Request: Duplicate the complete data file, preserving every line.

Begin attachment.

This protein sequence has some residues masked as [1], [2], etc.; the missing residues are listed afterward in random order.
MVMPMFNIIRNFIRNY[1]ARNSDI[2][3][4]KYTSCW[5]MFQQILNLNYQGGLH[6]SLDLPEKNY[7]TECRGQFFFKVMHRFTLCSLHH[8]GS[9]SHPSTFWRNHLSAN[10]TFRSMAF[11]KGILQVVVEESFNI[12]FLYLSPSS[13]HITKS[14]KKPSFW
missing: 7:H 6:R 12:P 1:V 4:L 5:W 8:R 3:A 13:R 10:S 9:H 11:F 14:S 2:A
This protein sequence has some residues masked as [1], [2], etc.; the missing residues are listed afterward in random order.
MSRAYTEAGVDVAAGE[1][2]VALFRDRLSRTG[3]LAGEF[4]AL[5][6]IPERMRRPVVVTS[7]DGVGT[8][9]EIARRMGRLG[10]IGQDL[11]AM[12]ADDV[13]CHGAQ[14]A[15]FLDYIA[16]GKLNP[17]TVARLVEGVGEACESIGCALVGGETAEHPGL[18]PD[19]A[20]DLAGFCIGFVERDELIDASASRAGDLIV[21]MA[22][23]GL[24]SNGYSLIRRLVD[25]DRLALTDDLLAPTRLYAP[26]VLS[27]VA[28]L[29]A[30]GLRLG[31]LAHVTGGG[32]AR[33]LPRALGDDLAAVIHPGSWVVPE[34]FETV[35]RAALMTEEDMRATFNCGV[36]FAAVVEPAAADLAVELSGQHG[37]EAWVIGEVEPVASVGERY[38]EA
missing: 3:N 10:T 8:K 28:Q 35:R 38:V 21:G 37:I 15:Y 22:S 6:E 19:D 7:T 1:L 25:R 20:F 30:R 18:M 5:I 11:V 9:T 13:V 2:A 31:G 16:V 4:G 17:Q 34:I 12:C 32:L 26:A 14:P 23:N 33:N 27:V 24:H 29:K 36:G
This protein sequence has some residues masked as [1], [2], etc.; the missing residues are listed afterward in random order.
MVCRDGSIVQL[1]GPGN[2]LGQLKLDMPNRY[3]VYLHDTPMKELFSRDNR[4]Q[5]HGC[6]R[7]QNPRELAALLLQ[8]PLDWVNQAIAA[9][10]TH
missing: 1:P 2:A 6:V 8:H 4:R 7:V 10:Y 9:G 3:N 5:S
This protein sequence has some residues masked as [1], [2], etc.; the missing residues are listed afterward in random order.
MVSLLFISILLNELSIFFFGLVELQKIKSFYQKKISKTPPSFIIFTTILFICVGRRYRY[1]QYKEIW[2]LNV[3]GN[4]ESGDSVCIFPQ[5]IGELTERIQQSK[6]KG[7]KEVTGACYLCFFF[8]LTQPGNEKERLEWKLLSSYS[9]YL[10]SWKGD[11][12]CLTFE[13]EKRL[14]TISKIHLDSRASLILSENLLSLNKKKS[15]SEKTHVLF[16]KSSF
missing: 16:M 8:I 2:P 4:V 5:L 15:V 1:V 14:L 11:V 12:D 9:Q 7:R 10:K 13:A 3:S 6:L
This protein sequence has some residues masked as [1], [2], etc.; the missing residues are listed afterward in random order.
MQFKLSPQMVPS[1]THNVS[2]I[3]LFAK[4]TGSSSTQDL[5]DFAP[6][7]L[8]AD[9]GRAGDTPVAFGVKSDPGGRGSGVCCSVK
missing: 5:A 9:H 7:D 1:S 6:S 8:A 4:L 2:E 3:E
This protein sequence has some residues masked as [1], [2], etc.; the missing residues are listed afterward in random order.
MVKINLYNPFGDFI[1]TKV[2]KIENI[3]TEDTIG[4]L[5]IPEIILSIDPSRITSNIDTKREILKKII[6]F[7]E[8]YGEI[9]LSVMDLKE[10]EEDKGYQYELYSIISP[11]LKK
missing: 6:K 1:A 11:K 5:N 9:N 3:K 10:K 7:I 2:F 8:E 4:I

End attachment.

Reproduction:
This protein sequence has some residues masked as [1], [2], etc.; the missing residues are listed afterward in random order.
MVMPMFNIIRNFIRNY[1]ARNSDI[2][3][4]KYTSCW[5]MFQQILNLNYQGGLH[6]SLDLPEKNY[7]TECRGQFFFKVMHRFTLCSLHH[8]GS[9]SHPSTFWRNHLSAN[10]TFRSMAF[11]KGILQVVVEESFNI[12]FLYLSPSS[13]HITKS[14]KKPSFW
missing: 7:H 6:R 12:P 1:V 4:L 5:W 8:R 3:A 13:R 10:S 9:H 11:F 14:S 2:A
This protein sequence has some residues masked as [1], [2], etc.; the missing residues are listed afterward in random order.
MSRAYTEAGVDVAAGE[1][2]VALFRDRLSRTG[3]LAGEF[4]AL[5][6]IPERMRRPVVVTS[7]DGVGT[8][9]EIARRMGRLG[10]IGQDL[11]AM[12]ADDV[13]CHGAQ[14]A[15]FLDYIA[16]GKLNP[17]TVARLVEGVGEACESIGCALVGGETAEHPGL[18]PD[19]A[20]DLAGFCIGFVERDELIDASASRAGDLIV[21]MA[22][23]GL[24]SNGYSLIRRLVD[25]DRLALTDDLLAPTRLYAP[26]VLS[27]VA[28]L[29]A[30]GLRLG[31]LAHVTGGG[32]AR[33]LPRALGDDLAAVIHPGSWVVPE[34]FETV[35]RAALMTEEDMRATFNCGV[36]FAAVVEPAAADLAVELSGQHG[37]EAWVIGEVEPVASVGERY[38]EA
missing: 3:N 10:T 8:K 28:Q 35:R 38:V 21:G 37:I 15:Y 22:S 6:E 19:D 7:T 1:L 25:R 20:F 30:R 18:M 5:I 11:V 9:T 13:V 2:A 31:G 16:V 4:G 17:Q 34:I 12:C 32:L 26:A 14:P 23:N 33:N 27:V 24:H 29:K 36:G
This protein sequence has some residues masked as [1], [2], etc.; the missing residues are listed afterward in random order.
MVCRDGSIVQL[1]GPGN[2]LGQLKLDMPNRY[3]VYLHDTPMKELFSRDNR[4]Q[5]HGC[6]R[7]QNPRELAALLLQ[8]PLDWVNQAIAA[9][10]TH
missing: 1:P 2:A 6:V 8:H 4:R 7:V 10:Y 9:G 3:N 5:S
This protein sequence has some residues masked as [1], [2], etc.; the missing residues are listed afterward in random order.
MVSLLFISILLNELSIFFFGLVELQKIKSFYQKKISKTPPSFIIFTTILFICVGRRYRY[1]QYKEIW[2]LNV[3]GN[4]ESGDSVCIFPQ[5]IGELTERIQQSK[6]KG[7]KEVTGACYLCFFF[8]LTQPGNEKERLEWKLLSSYS[9]YL[10]SWKGD[11][12]CLTFE[13]EKRL[14]TISKIHLDSRASLILSENLLSLNKKKS[15]SEKTHVLF[16]KSSF
missing: 16:M 8:I 2:P 4:V 5:L 15:V 1:V 14:L 11:V 12:D 9:Q 7:R 10:K 13:A 3:S 6:L
This protein sequence has some residues masked as [1], [2], etc.; the missing residues are listed afterward in random order.
MQFKLSPQMVPS[1]THNVS[2]I[3]LFAK[4]TGSSSTQDL[5]DFAP[6][7]L[8]AD[9]GRAGDTPVAFGVKSDPGGRGSGVCCSVK
missing: 5:A 9:H 7:D 1:S 6:S 8:A 4:L 2:E 3:E
This protein sequence has some residues masked as [1], [2], etc.; the missing residues are listed afterward in random order.
MVKINLYNPFGDFI[1]TKV[2]KIENI[3]TEDTIG[4]L[5]IPEIILSIDPSRITSNIDTKREILKKII[6]F[7]E[8]YGEI[9]LSVMDLKE[10]EEDKGYQYELYSIISP[11]LKK
missing: 6:K 1:A 11:K 5:N 9:N 3:K 10:K 7:I 2:F 8:E 4:I